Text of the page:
The topic of sugars and sweeteners is so complicated that we created a separate report dedicated to that subject. A listing of sugars is found in the “GRI Sugars and Sweeteners Report 2001”.
 

Why don’t food manufacturers state the glycemic response of their products on the label?

Food manufacturers probably will not reveal the glycemic response of foods and drinks on labels until forced to do so by the FDA. One reason is that many of the prepared foods in the grocery store are very high glycemic. If labels revealed the glycemic response as “high glycemic,” it could negatively effect sales of the product. Glycemic testing can also be expensive, and many food companies are unwilling to commit funds to costly testing.It has been incorrectly stated by Australian researchers that the first incidence of a food company adding glycemic information to their product labels was in early 1999. In fact, the first product marketed to the public that provided glycemic information on a product label was in 1982. Another company (publicly traded on the NASDAQ) in the U.S. has been marketing, selling, and labeling low glycemic food and drink products since 1995.The Glycemic Research Institute offers a Seal of Approval to companies whose products qualify. There is no charge for the Seal of Approval. Go to www.glycemic.com for more information.
 

Why doesn’t the Food List state the numerical index of the foods?

The glycemic index of a food depends on many factors including harvest time, gene species, cooking methods, age of food, type of processing, protein and fat content, fiber content, nutritional profile, and many other variables. Different studies of the same food have resulted in glycemic variations ranging from 20-40 points.There are also two reference foods, glucose and bread, with different numerical values, and most people do not know the difference between them. There are currently only three recognized research organizations in the world conducting glycemic research, and their glycemic indices for the same foods do not match. When people use a numerical value to determine the glycemic response of a food or meal, they need to factor in every variable, including cooking methods. This becomes an impossible test, even for nutritional biochemists.Further, the human variable has to be taken into account. Glycemic index variations occur in the average person, the diabetic and the non-diabetic. These variables can change the glycemic response to a food or meal by as much as 100 percent. This means that the same person can have different blood sugar responses to the same food on different days.When low glycemic food plans contain numerical values, many people use the numbers to MIS-calculate the glycemic response of a meal. They will add up the numerical value of the foods and then divide by the number of foods, to obtain an average glycemic index. This calculation works for mathematical problems, but it doesn’t work for the glycemic index. There is a calculation that can be used to ascertain an average GI for a meal, but it is complicated and requires knowledge of the carbohydrate content of each ingredient, the percent total carbohydrate, the GI of each ingredient, and the percent of each ingredient in the food or meal.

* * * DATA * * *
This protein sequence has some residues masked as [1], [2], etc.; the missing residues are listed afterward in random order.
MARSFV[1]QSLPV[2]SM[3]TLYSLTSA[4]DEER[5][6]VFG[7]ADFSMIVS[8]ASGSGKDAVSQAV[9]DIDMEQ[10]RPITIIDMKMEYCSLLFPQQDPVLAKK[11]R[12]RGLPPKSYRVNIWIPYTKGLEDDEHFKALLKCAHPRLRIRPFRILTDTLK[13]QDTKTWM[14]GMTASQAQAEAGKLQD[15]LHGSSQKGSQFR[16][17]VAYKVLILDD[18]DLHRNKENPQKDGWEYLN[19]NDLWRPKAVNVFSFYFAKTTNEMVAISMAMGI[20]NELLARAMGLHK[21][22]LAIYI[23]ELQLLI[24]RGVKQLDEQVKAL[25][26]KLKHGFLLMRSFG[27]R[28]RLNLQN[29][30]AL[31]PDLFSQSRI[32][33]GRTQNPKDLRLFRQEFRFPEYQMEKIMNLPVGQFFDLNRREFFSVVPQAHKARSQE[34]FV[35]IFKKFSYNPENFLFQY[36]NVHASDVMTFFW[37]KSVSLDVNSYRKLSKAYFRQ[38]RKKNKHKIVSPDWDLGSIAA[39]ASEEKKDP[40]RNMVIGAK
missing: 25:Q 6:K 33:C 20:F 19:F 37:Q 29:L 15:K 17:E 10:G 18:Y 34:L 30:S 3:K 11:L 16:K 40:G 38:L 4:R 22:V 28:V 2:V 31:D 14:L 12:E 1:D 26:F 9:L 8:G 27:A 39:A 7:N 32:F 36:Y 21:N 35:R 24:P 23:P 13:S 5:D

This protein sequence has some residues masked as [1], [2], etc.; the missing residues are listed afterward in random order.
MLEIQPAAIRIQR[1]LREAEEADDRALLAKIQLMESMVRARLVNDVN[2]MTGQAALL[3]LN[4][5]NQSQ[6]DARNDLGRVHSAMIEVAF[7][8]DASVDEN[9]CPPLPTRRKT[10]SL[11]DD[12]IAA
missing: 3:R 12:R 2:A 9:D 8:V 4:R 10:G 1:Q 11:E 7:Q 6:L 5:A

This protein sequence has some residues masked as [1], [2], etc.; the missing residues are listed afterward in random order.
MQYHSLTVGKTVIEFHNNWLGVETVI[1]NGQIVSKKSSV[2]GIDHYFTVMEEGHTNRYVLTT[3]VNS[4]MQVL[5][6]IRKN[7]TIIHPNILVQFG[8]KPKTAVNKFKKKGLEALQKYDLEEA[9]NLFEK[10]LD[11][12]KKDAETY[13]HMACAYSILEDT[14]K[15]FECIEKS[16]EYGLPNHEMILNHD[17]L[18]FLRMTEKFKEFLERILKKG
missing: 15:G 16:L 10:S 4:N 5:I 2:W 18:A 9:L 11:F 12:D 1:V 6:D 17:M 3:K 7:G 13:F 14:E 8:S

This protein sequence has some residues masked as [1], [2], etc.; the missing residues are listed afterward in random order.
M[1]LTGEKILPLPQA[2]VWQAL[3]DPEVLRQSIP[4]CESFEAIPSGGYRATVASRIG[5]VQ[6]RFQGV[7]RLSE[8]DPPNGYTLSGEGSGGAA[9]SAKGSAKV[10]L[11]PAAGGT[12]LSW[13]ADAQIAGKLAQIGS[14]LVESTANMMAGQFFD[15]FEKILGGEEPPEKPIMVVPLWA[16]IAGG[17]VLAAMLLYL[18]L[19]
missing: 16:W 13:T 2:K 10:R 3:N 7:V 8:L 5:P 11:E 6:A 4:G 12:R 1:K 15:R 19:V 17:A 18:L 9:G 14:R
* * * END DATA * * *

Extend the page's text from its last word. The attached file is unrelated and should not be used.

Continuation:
It would be quite a task to figure out the glycemic response of every meal and snack eaten. We have found that many people will still revert to using the averaging-method which renders an inaccurate value. This can be dangerous for diabetics who need an accurate glycemic response. Even if all the calculations were done within plus or minus (~) 5% accuracy, the other variables as discussed above can render the data inaccurate.

The Low Glycemic Food Plans were designed to allow anyone, from a mathematics professor, to a foreign exchange student who speaks very little English, the ability to adopt and follow a glycemically balanced program.

The Glycemic Research Institute (GRI) has been conducting glycemic research for eighteen years, longer than any other organization. GRI also holds patents in the field of low glycemic technology, and has been monitoring the results of low glycemic foods and drinks in humans for almost two decades. Aside from the field of weight gain and obesity, our research includes designing and monitoring low glycemic food plans and products for professional athletes at the peak of their careers. GRI has designed the Low Glycemic Food Plans based on our extensive research and expertise in the glycemic field.

Chart courteously provided by Dr. Ann de Wees Allen Glycemic Research Institute. More information can be found at www.glycemic.com